It’s time for a surprise – and one that tackles inclusion at events! If you’ve been paying attention, you know we already covered IMEX Frankfurt. Both on Event Tech Podcast and #EventIcons, we shared a lot of good stuff from this fantastic conference. However, that simply didn’t cut it for the team of Endless Events! And because we want to share as much useful content with as possible and had so many great interviews, we have a little extra something for you.
Over the next few weeks, we’ll be sharing some of the interviews with iconic people from the industry. Each #EventIcons IMEX special will take on a different topic. And of course, some very important titans from the event world, who shared their insights, strategies, and opinions with us. We’ll begin by talking about inclusion at events, with special guests Melissa Lamson, Rhonda Brewer, Maarten Vanneste and Kim Ludvigsen. Check out the highlights and full interviews below!
Gender Balance In Events
Brandt Krueger and Will Curran sat down with Melissa Lamson from Lamson Consulting to talk about gender balance. To kick things off, Melissa begins by giving us some interesting facts: “With meeting planners, it’s predominantly… there are a lot more women than men in the industry. But a lot of the clients they interact with, and corporate stakeholders, are predominantly men”.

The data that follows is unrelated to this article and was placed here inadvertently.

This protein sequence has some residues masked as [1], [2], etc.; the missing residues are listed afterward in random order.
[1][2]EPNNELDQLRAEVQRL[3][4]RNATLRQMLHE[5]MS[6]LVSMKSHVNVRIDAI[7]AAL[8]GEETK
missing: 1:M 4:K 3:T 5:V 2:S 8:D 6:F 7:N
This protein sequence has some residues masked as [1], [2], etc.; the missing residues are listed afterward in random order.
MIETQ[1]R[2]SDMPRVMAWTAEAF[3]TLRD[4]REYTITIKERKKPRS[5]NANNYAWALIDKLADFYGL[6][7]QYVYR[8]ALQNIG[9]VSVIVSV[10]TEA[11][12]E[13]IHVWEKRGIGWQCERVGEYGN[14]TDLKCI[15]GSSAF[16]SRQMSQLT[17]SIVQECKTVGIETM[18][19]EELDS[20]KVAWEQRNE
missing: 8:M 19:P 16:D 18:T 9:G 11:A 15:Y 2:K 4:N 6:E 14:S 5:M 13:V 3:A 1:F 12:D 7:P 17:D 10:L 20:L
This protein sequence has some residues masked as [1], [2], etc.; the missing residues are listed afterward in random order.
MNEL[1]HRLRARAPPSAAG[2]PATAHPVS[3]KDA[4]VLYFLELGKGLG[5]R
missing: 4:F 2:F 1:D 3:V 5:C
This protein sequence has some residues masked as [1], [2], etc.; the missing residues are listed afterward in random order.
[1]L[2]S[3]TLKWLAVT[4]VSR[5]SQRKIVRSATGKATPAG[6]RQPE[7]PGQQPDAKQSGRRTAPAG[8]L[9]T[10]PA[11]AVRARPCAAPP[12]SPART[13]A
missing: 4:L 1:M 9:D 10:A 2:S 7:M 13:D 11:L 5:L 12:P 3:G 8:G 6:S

What can be done in order to make sure things stay balanced from a gender perspective? Melissa gives some very useful tips, such as “implementing courses, coaching (…) just have conversations about what it is like to work with women, what is like to work with men. Having those kinds of conversations is really straightforward. And I think that’s helpful”.
Brandt raises the relevant issue of power dynamics, and how can men become allies without coming off as a “hero to the rescue”. In regards to this, Melissa shares that “operating with some intention”, and getting people to work towards a goal helps. “Unravelling some of the myths of taking a leadership role” also arises as an important strategy. “It’s about prioritizing”, she adds. “It’s working smarter, not necessarily working more”.